The report, however, does not clarify how China, which has overtaken the West as Kenya’s leading donor in the infrastructure and technological sectors, is an enemy. It does not also clarify whose enemy china is.
President Kenyatta’s unpredictability and inconsistent foreign policy has remained a constant source of worry to foreign development partners – both multilateral and bilateral lenders.
“Nobody knows how deeply Mr Kenyatta believed all this. Maybe, amid the tapping of power, he will wear out the guerrilla warfare. Perhaps the economy’s sluggishness will so unsettle the nation’s commander-in -chief and force him into the arms of Raila Odinga. But don’t count on it happening soon. But don’t underestimate the harm that could be done first,” one of the report that dwells on Kenya’s still-birthed democracy and rule of law, made tenuous efforts to explain inter-ethnic relations and hostility.
Unlike the 2002 presidential election when Kenyatta lost to then opposition’s NARC presidential candidate Mwai Kibaki when he conceded defeat, the report says in both 2013 and 2017 elections, he was reluctant to give up the reins of power.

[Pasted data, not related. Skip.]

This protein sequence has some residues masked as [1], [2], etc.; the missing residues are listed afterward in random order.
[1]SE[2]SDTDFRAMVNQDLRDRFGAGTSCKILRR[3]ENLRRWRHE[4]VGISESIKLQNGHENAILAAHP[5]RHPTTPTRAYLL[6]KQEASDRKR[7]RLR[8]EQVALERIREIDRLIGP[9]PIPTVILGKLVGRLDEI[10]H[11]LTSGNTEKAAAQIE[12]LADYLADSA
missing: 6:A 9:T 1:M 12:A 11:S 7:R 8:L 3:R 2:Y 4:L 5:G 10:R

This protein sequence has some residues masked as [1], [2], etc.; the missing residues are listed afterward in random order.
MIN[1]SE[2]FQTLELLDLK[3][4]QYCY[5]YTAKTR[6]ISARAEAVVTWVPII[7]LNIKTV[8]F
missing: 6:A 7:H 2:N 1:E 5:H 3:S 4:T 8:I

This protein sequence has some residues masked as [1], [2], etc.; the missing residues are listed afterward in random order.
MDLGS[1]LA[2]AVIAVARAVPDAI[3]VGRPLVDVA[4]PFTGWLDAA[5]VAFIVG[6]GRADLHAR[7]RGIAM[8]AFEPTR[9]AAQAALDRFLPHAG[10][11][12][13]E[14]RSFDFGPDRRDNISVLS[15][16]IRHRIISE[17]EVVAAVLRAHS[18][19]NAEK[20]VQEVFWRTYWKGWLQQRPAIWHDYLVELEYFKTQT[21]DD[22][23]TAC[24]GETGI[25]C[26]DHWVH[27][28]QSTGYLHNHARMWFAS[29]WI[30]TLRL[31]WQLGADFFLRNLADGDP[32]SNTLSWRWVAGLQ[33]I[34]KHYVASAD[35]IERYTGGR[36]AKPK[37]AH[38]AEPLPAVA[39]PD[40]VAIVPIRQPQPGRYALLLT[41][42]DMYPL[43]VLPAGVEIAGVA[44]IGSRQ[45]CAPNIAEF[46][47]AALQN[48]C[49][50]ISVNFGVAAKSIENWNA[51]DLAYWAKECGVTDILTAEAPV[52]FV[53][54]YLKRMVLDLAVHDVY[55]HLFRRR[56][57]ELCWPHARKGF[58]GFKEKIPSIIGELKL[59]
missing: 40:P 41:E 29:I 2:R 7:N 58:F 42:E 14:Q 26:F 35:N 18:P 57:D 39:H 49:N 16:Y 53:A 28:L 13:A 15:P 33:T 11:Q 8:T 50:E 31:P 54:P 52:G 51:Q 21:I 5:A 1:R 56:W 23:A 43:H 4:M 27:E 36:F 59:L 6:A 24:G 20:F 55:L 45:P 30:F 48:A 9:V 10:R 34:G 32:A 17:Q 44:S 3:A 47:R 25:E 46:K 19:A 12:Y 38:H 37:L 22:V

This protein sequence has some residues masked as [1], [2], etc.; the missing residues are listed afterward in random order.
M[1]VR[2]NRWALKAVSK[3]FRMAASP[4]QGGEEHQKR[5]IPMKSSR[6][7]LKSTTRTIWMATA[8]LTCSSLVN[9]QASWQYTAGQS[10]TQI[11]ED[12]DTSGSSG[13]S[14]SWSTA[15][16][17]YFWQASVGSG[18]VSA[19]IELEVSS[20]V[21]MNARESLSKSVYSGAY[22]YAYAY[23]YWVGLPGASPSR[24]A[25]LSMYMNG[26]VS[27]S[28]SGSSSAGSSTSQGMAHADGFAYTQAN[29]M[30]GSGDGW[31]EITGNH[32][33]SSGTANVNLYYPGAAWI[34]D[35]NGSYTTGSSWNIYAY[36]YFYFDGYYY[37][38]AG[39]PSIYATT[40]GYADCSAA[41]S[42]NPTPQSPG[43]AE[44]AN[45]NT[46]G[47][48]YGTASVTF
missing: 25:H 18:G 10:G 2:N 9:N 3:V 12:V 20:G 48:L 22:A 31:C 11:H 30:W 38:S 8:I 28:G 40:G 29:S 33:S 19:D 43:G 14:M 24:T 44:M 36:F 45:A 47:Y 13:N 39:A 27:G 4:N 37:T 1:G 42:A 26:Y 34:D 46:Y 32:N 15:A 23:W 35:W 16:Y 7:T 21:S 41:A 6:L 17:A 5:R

Another report titled ‘Start a Revolution’, the foreign group that monitored political and national security in Kenya before and after the last elections says while the citizens have for a long time known the source of their political and economic problems they are still to take the initiative to change ”the rues of the game [that] have been rigged against them for a long time.”
The report says, “It is impossible to be seduced anymore by the potential of the new constitution in Kenya and what is means to the people. The media seems too caught up in spinning political drama – filled with characters from central casting for a Nigerian movie. They (media) never pay attention to how the people are feeling. Just call it sycophancy and lazy thinking.”
The reports also question the mindsets of both the governors and the governed. Despite the struggle to right the wrongs, very little is achieved.